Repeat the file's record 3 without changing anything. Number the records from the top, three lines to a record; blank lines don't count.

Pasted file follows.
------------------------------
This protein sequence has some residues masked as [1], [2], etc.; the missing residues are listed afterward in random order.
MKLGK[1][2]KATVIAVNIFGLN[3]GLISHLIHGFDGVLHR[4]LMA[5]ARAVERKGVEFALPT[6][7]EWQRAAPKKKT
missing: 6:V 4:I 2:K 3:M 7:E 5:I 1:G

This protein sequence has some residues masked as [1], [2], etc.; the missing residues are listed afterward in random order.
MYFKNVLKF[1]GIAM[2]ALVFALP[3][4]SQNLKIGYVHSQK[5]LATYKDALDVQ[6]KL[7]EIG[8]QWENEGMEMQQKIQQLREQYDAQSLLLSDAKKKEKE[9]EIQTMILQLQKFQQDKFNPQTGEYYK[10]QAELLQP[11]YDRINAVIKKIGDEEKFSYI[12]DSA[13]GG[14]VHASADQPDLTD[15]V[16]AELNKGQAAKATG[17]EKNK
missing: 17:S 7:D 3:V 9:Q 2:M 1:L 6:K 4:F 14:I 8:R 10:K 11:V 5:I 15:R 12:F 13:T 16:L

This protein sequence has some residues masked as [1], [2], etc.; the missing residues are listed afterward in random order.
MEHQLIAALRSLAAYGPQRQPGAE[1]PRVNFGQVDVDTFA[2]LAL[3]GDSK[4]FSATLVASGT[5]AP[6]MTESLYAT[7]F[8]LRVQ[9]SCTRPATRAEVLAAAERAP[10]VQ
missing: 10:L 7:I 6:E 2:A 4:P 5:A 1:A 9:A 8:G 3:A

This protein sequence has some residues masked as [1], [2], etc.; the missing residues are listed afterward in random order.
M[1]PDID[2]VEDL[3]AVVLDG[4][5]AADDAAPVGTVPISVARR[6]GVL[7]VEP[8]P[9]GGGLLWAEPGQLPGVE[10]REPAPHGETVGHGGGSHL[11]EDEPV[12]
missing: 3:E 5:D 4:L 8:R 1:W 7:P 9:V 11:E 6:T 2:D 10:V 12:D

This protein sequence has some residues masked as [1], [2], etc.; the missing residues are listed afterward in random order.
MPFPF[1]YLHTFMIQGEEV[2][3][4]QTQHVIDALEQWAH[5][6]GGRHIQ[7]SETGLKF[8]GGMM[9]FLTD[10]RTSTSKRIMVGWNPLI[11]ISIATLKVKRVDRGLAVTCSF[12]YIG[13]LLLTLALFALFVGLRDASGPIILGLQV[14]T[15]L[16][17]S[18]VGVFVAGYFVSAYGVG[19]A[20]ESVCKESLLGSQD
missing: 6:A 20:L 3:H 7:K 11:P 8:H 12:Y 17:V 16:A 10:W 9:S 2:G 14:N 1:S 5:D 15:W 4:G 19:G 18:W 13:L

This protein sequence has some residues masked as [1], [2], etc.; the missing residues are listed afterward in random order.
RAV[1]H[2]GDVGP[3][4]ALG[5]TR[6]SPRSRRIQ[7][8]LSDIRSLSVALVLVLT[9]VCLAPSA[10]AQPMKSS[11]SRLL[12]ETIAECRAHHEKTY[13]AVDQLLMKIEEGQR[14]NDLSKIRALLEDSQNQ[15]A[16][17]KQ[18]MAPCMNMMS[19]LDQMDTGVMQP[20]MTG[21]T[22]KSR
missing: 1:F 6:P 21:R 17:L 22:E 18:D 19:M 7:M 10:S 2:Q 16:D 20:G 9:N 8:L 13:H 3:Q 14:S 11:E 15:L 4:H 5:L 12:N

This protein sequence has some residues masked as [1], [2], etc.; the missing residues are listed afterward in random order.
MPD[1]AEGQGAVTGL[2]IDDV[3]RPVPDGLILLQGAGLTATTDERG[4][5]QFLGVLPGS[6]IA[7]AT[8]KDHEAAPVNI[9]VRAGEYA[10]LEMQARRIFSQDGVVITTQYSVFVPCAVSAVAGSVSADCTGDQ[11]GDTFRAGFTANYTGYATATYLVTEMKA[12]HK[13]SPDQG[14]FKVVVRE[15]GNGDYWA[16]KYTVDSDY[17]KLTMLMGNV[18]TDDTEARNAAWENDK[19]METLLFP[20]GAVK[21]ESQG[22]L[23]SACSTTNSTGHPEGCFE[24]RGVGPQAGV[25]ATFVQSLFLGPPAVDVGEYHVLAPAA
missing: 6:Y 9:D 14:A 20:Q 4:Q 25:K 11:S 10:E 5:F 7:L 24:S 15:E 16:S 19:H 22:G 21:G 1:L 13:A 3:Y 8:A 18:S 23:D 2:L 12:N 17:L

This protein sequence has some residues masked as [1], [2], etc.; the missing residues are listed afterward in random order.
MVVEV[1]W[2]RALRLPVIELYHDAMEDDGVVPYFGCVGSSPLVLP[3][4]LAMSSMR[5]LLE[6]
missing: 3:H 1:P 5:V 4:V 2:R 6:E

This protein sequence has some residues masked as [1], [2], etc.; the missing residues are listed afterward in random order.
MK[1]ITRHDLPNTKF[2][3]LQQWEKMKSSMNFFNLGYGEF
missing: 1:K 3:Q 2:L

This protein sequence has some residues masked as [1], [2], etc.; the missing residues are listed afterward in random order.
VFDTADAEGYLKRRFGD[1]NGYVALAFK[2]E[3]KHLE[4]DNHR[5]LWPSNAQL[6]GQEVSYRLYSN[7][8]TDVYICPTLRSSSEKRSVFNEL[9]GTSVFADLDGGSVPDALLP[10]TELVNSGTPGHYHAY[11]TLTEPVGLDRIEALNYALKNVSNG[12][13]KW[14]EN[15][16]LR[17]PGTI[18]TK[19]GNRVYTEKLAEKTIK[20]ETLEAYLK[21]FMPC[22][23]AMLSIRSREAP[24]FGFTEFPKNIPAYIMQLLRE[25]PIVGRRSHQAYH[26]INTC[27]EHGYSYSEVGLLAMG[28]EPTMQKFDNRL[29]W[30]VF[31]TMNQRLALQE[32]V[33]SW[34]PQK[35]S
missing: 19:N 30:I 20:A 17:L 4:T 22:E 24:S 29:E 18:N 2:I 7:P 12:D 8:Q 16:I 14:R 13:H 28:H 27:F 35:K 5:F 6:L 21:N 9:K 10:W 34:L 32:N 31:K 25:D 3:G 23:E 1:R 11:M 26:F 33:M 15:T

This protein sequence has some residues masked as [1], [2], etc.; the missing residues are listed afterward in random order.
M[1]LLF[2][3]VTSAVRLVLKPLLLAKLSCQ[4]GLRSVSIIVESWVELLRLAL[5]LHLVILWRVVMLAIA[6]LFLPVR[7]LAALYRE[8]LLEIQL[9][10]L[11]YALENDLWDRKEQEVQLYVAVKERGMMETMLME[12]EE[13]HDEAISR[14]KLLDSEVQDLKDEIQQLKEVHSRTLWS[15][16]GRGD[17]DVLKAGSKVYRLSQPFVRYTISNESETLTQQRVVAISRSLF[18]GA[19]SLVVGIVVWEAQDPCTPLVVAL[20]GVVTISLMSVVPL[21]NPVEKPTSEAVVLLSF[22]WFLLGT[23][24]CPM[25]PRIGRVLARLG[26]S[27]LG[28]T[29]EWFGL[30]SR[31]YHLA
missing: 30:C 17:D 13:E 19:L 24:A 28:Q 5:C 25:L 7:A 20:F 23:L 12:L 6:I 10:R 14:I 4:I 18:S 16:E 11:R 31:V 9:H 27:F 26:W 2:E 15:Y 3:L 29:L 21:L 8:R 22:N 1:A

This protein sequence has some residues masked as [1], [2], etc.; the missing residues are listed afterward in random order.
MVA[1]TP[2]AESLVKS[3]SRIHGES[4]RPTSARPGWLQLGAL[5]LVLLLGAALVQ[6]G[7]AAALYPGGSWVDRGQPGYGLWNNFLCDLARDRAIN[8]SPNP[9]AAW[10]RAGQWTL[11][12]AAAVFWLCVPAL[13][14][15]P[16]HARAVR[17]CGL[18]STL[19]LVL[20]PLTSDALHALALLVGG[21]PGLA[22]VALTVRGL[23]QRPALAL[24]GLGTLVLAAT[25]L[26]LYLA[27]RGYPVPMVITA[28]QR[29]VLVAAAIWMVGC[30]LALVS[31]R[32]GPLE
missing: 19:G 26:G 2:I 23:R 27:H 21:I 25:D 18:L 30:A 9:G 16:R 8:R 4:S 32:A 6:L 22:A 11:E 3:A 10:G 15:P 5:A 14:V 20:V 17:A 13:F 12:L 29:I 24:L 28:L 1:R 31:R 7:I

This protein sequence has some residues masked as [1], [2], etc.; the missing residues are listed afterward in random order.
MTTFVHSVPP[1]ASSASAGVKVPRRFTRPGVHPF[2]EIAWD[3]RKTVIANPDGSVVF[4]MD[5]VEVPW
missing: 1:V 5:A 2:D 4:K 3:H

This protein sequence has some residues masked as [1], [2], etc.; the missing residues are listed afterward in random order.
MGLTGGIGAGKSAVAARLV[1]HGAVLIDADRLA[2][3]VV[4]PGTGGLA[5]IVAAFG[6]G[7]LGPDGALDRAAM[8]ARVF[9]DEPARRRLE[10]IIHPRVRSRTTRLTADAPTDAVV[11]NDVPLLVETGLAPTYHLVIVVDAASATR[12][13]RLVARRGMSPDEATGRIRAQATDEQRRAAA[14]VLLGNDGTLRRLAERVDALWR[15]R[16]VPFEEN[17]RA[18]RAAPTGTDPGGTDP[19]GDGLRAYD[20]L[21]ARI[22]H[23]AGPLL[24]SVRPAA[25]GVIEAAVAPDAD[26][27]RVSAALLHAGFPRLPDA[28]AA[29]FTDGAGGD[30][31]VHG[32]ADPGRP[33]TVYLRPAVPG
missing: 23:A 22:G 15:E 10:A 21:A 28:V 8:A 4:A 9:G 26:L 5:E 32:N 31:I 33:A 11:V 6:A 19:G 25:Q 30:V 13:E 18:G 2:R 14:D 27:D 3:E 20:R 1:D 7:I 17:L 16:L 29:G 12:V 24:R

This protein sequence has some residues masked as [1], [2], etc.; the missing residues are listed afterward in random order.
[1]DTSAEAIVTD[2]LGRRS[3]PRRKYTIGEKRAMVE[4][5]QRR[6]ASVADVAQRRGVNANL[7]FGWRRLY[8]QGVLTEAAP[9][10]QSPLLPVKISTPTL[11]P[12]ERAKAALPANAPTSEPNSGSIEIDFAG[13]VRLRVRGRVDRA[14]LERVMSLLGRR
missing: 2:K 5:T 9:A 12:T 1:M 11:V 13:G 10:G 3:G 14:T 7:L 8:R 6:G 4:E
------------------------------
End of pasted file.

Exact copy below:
This protein sequence has some residues masked as [1], [2], etc.; the missing residues are listed afterward in random order.
MEHQLIAALRSLAAYGPQRQPGAE[1]PRVNFGQVDVDTFA[2]LAL[3]GDSK[4]FSATLVASGT[5]AP[6]MTESLYAT[7]F[8]LRVQ[9]SCTRPATRAEVLAAAERAP[10]VQ
missing: 10:L 7:I 6:E 2:A 4:P 5:A 1:A 9:A 8:G 3:A